Remote controls flew at TV sets across America last night as NBC Nightly News anchor Brian Williams came out of an Andrea Mitchell story on whether Iran's new President was one of the captors of U.S. hostages in 1979 during Ayatollah Khomeini's Islamic revolution. Williams suggested a sickening moral equivalence between the Iranian radicals and America's Founding Fathers.
Hardened NBC watchers know to expect a shift toward the left when Andrea Mitchell is sitting in for Tim Russert on "Meet the Press." On Sunday's big media roundtable, the topic was the administration's "war" on the press. Bennett said Washington Post reporter Dana Priest, whose story on the CIA's secret prisons for terror suspects in Europe outraged Bennett, went all personal on Bennett by saying her story did not break the law: "I mean, some people would like to make casino gambling a crime, but it is not a crime." (The liberal Washington Monthly broke the story in 2003 that Bennett had a bad habit of gambling away thousands of dollars on casino slot machines. The media glee was palpable.)
Fair warning for those that are sensitive to vulgarity, for this post will need to use some to properly quote the individual involved. Comedian Robin Williams was on the “Tonight Show” Thursday, and used the occasion to make fun of Rush Limbaugh’s recent Viagra incident. To be sensitive to those that might be offended, all obscene quotes will appear in the "Read More" section.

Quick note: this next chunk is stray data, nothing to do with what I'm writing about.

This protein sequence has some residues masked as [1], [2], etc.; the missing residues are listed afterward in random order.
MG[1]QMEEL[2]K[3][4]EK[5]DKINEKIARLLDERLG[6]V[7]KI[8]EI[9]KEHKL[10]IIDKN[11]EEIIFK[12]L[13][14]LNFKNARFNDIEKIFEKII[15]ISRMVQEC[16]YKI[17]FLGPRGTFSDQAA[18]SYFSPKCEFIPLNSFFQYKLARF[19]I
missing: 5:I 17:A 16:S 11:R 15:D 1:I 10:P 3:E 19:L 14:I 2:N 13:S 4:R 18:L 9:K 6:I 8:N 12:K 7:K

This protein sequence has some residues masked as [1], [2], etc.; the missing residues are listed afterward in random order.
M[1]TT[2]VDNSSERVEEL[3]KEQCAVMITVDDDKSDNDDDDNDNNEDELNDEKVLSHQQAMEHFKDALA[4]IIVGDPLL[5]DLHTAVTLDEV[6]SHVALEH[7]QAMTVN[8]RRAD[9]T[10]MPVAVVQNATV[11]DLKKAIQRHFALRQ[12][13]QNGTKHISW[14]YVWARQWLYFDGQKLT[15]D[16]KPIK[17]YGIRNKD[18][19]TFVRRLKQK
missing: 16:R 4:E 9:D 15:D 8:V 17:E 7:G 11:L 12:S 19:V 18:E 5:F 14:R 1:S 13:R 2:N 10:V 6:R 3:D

Now, to be fair, I am a huge Robin Williams fan, and believe him to be an equal opportunity offender. Even Rush, who has a fabulous sense of humor, likely would think this was funny (video link to follow).
With that in mind, host Jay Leno nicely set up Williams by asking for his opinion about the recent Viagra story concerning Limbaugh. Williams answered:
So much for the loopy Olbermann-esque spin that it’s just conservatives hoping to “stoke the base” who are distressed by journalists’ leaking of government secrets.
Veteran NBC News reporter Richard Valeriani says the New York Times’s decision to publish a front-page story exposing a classified government program designed to track terrorist financing is “irresponsible,” saying it smacks of “giving Anne Frank’s address to the Nazis.” (Hat-tip to Poynter's Jim Romenesko.)
Sure, Tim Russert is a pillar of the great center-left media establishment. You can take the man out of Mario Cuomo's office, but you can't entirely take Mario's office out of the man. Even so, as MSM types go, Russert is among the more fair-and-balanced.
But in his Today show appearance this morning, Tim simply didn't make sense. Asked by Campbell Brown about the White House's anger at the New York Times for its latest divulging on an anti-terror program, Russert responded:
"There is no doubt this was an orchestrated campaign to try to frame this issue of national security versus the media, particularly the New York Times. It resonates with the organized Republican conservative base: taking on the media,liberal media. Remember Spiro Agnew, back in the Nixon administration: the 'nattering nabobs of negativism.'